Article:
10.  
  11. If necessary, remove the EGR valve and check for excessive build-up of deposits which might prevent it from opening or operating properly. Clean any deposits.
  12.  

The EGR valve must be replaced if cracks in the diaphragm prevent it from holding vacuum or if deformation of the valve seat cause the valve to stick open.

  1. If the EGR valve is good, and a problem is still suspected, check the TVV valve. Remove the valve from the engine, install 2 short lengths of vacuum hose (through which to blow air and check for passage) and heat the sensing portion using hot water. Be very careful when working around the hot water, most oven mits will NOT protect you if they become soaked with boiling water.
  2.  
  3. When the sensor reaches 130°F (54°C) blow air into 1 of the hoses and check for air passage through the other hose. If the TVV does not open, it is defective and must be replaced.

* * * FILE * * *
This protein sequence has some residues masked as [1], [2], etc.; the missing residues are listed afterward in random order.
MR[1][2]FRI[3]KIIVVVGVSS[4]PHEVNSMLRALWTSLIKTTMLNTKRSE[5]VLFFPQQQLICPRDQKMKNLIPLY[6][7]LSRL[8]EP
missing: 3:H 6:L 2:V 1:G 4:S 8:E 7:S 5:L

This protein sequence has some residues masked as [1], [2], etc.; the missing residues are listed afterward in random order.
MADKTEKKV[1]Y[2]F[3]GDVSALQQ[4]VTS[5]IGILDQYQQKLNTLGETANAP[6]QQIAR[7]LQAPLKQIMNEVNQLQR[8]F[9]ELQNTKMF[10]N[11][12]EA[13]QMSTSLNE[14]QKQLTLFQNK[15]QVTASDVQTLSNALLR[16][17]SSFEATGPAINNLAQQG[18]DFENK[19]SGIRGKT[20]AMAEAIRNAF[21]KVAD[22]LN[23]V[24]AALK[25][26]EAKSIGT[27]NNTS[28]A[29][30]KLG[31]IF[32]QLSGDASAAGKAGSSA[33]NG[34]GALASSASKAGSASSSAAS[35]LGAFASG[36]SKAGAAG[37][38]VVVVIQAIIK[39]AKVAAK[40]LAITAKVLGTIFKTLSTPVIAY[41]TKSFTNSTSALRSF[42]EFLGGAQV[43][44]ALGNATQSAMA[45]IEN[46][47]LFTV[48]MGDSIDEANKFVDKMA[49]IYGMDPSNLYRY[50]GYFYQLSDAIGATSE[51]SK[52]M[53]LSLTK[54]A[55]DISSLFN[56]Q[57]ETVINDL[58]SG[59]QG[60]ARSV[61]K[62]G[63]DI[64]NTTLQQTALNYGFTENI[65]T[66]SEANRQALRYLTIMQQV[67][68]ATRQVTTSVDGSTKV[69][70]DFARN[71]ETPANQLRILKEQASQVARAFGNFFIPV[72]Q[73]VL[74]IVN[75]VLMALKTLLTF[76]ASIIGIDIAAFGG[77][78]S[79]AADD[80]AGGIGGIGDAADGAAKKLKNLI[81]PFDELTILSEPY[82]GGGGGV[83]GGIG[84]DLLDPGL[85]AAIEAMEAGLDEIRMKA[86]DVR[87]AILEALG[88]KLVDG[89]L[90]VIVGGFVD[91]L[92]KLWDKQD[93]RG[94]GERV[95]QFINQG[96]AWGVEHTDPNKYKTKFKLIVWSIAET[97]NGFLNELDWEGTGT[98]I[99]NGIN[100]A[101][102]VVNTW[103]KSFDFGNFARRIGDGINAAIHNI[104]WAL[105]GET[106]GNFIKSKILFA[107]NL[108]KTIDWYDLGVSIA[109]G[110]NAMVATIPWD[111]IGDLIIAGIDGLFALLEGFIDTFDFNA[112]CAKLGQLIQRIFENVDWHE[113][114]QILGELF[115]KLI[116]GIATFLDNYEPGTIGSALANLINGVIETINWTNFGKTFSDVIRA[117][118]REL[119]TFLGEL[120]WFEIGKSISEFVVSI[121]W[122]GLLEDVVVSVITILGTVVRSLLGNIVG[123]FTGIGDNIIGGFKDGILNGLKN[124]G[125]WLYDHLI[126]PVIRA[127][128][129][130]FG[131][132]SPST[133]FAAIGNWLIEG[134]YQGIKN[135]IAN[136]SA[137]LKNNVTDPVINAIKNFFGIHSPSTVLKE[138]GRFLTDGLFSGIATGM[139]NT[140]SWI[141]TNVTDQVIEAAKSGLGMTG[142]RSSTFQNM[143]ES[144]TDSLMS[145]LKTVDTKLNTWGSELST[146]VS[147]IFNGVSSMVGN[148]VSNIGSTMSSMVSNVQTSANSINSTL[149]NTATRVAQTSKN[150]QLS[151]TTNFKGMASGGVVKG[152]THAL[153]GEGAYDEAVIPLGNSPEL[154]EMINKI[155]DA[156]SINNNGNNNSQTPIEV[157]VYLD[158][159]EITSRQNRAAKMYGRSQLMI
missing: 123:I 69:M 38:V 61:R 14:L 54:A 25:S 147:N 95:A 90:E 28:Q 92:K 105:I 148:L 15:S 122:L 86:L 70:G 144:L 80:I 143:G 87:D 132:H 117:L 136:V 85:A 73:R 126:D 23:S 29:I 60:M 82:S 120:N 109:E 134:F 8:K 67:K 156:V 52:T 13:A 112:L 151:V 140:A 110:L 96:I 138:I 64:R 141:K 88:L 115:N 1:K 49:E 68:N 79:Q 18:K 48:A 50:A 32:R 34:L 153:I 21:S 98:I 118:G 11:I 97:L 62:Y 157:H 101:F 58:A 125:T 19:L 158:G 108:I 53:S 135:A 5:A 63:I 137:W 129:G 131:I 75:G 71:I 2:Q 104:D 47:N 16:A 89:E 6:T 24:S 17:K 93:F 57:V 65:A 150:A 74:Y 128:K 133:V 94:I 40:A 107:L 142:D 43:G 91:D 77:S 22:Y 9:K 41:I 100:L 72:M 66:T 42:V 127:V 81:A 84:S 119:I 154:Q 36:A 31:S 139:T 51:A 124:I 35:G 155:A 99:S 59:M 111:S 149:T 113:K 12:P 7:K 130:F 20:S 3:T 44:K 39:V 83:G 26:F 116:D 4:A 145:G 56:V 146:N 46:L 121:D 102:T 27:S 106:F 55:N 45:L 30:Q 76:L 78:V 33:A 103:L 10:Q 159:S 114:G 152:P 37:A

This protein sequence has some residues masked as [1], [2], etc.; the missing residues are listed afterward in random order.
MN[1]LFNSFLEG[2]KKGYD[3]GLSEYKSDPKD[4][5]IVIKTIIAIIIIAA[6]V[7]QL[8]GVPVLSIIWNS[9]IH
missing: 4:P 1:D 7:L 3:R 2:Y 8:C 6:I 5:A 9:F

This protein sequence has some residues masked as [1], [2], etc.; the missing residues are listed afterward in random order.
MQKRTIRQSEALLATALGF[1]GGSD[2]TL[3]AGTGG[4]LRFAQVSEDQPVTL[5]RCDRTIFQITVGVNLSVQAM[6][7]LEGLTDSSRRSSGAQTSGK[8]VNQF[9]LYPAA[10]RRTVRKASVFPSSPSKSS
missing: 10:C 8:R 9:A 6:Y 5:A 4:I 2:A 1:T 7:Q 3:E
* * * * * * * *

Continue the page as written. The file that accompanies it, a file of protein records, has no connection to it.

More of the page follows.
4.  
  5. Cool the sensor to 95°F (35°C) using cool water, then blow air into 1 of the hoses to make sure that air passage is now blocked. If the TVV does not close properly, it is defective and must be replaced.
  6.  
  7. Install the TVV and/or the EGR valve, then reconnect all of the vacuum hoses.
  8.  



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Fig. Fig. 3: Install a vacuum gauge between the TVV and EGR valves in order to check system operation - Carbureted vehicles



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Fig. Fig. 4: Heat or cool the TVV valve in order to check for proper operation

Fuel Injected Vehicles
CHECKING THE EGR VALVE
  1. Start and run the engine until normal operating temperature of approximately 120°F (60°C) is reached.
  2.